In an office that contains an anatomical heart and toy cars in addition to the requisite piles of books, Stephen Trzaskoma remains on campus after spring semester ends to counsel incoming first-year students in the College of Liberal Arts. Though few of them are future classics majors, Trzaskoma understands. “At 18 or 19 years old, to commit yourself to the classics—to spending four years learning classical Greek and Latin and everything else you can about the ancient world—is an incredibly courageous act,” he says.
Trzaskoma has earned an impressive list of accomplishments. He’s internationally recognized as an expert on the ancient novel. As one of only a few Mexican-American classicists, he chairs the American Philological Association’s committee on women and minority affairs. He has published one book, co-authored or co-edited five others, and written dozens of articles and book reviews. Just named the inaugural Faculty Fellow in Culture and Sustainability for the new UNH Sustainability Academy, he was awarded a Teaching Excellence award in 2003 and is praised by UNH students for his small seminars and large lectures alike.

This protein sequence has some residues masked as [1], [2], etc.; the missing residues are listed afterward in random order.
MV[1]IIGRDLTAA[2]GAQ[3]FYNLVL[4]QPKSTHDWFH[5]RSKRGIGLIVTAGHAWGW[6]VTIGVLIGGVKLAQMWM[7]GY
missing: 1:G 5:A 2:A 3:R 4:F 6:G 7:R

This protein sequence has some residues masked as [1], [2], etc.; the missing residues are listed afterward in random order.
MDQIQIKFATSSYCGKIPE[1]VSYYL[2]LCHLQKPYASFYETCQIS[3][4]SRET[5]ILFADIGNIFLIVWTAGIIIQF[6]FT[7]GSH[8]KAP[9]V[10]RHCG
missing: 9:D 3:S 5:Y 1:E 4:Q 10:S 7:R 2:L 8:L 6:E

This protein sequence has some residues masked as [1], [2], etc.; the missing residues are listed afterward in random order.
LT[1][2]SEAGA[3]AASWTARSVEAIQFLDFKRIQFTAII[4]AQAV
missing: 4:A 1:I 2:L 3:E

Trzaskoma says that success comes from being part of an excellent faculty team. He works hard not to let his colleagues down. “I don’t want to be the one who’s not doing my job, who’s holding everyone back,” he says. He credits that team for the fact that, in recent years, the number of student classics majors has more than doubled and course offerings have multiplied.
The program philosophy is to delight students while challenging them. Whether they find careers in government, medicine, law, or elsewhere, Trzaskoma is passionate about helping undergraduates find themselves in the stories, language, and arts of the ancients. “I don’t want them to be weirdoes who live in their heads in the past.”
Trzaskoma anticipates directing the London Program for UNH for the 2011–2012 school year, and has projects lined up for at least the next four years. Fundamentally, though, he’s interested in one thing; proving that knowledge of the past is indispensable.